How to Play in the High Register on the Harmonica

By Winslow Yerxa

The high notes in Holes 7 through 10 on the harmonica can make some beautiful music, but they also pose some challenges. People sometimes associate these high notes with high tension and tiny size — as if the holes were smaller and closer together and took more force to play. But look at the holes on a harmonica. They’re all the same size.

Getting the high notes to respond doesn’t take force, either. Instead, it takes relaxed, gentle breathing that lets the notes float out. There’s no need to drag them out under protest.

Here is a little study to help you get used to making hole changes in the high register on the harmonica. Each group of four notes is all blow or all draw and moves to neighboring holes. Play each note as long as you like, but leave enough breath for the other three notes that share a breath with it.

If the highest notes don’t sound, try yawning to open your throat. Keep your mouth relaxed and breathe gently. Let the notes float out on your breath.

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This exercise gets you moving through the scale in the high register of the harmonica.

Part 1 tracks the scale with simple actions, so you never play a hole change and a breath change at the same time. In part 2, every third note is removed, and you go directly up the scale, shifting one hole to the right after each blow note. Parts 3 and 4 do the same as parts 1 and 2, but starting on Blow 7 instead of on Draw 7.

In the high register, you can find the draw notes one hole to the right of where they are in the middle register. When you go from a draw note to a blow note, the blow note is one hole to the left of where it is in the middle register.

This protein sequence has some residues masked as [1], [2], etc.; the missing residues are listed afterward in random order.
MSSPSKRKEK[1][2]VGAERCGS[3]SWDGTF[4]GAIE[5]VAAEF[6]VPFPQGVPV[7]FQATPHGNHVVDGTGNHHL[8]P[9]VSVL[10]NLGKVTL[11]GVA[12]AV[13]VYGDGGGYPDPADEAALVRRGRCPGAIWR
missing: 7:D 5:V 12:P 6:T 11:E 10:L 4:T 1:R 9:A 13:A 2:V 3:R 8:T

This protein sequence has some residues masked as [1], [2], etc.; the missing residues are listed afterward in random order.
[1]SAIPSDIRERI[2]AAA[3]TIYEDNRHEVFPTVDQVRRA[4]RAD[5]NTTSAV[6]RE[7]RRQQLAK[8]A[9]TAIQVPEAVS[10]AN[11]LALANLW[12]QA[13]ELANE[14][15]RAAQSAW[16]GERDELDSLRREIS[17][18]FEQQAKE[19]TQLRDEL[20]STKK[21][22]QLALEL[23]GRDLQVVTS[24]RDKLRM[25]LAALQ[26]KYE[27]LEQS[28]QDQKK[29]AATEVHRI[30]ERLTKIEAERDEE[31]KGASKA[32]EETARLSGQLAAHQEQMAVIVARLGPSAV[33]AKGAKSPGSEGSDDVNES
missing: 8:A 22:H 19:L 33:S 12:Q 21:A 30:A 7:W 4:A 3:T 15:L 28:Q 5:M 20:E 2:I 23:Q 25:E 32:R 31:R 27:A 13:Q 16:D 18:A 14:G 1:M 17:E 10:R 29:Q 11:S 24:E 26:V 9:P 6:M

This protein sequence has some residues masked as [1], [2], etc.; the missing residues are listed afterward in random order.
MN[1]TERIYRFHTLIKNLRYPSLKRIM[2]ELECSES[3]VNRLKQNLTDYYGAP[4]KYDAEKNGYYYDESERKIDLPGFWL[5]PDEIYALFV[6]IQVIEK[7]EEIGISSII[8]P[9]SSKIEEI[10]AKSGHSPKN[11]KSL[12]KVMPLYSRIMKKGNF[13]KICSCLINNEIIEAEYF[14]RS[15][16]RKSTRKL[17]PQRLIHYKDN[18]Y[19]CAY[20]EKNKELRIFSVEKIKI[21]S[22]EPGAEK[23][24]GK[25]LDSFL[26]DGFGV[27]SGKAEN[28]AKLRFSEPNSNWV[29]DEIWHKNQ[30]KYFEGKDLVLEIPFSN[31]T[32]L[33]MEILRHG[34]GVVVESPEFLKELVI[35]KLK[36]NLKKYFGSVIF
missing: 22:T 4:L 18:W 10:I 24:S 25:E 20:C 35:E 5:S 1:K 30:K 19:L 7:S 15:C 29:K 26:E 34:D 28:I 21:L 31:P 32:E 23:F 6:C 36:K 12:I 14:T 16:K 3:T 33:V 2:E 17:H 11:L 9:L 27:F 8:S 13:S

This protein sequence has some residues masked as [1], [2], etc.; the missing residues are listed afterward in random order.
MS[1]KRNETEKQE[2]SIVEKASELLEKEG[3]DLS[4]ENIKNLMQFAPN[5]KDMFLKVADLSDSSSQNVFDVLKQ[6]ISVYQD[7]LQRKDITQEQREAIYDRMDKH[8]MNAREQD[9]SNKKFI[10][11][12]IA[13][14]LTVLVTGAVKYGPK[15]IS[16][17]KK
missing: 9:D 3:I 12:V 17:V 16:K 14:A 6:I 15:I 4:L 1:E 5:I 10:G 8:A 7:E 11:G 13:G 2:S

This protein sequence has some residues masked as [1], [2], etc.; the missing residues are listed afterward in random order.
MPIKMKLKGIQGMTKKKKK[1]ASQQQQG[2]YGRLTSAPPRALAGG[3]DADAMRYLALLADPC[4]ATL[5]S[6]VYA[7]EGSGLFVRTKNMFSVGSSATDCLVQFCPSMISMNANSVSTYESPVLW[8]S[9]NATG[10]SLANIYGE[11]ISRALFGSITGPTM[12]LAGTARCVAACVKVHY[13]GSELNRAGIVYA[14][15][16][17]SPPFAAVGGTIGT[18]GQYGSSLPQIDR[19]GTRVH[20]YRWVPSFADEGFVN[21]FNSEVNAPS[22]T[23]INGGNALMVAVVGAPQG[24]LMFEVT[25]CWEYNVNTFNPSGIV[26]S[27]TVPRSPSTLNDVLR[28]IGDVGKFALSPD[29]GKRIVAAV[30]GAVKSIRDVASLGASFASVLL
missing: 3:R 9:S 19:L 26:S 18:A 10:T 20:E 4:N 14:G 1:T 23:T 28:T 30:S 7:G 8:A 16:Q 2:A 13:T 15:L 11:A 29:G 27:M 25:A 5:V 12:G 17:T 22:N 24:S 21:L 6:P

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The next three tunes help you explore the high register. All three tunes spend time in both the middle and high registers.

“Aura Lea” (“Love Me Tender”)

“Aura Lea” was hugely popular when it was first published in 1864. Nearly a century later it was a big hit all over again when Elvis Presley recorded it with new lyrics, as “Love Me Tender.” Look out for that leap from Draw 8 to Draw 6 and back again.

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“She’ll Be Comin’ ’Round the Mountain”

“She’ll Be Comin’ ’Round the Mountain” is a tune that centers on Hole 7. Even though it travels equally into both high and middle octaves, this tune mostly avoids the shift and doesn’t contain any hole leaps. The melody goes all the way up to Blow 9, one hole from the top.

Note the “8va” and dotted lines above the tune. They tell music readers that the notes written should be played an octave higher (to write them where they really sound would be way above the staff and hard to read). The tab isn’t affected though. You play the tab exactly as it’s written.

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“Silent Night”

The classic Christmas tune “Silent Night” plays with Holes 6 and 7. It also contains two leaps: one from Blow 6 to Draw 8 and another from Blow 5 to Draw 8.

Start inhaling as you slide up to Draw 8 from Blow 6 or Blow 5. As long as you’re looking for a draw note, you may as well be inhaling so you can hear it when you arrive. After you get comfortable with the leaps, try to minimize the sound of the notes in between.

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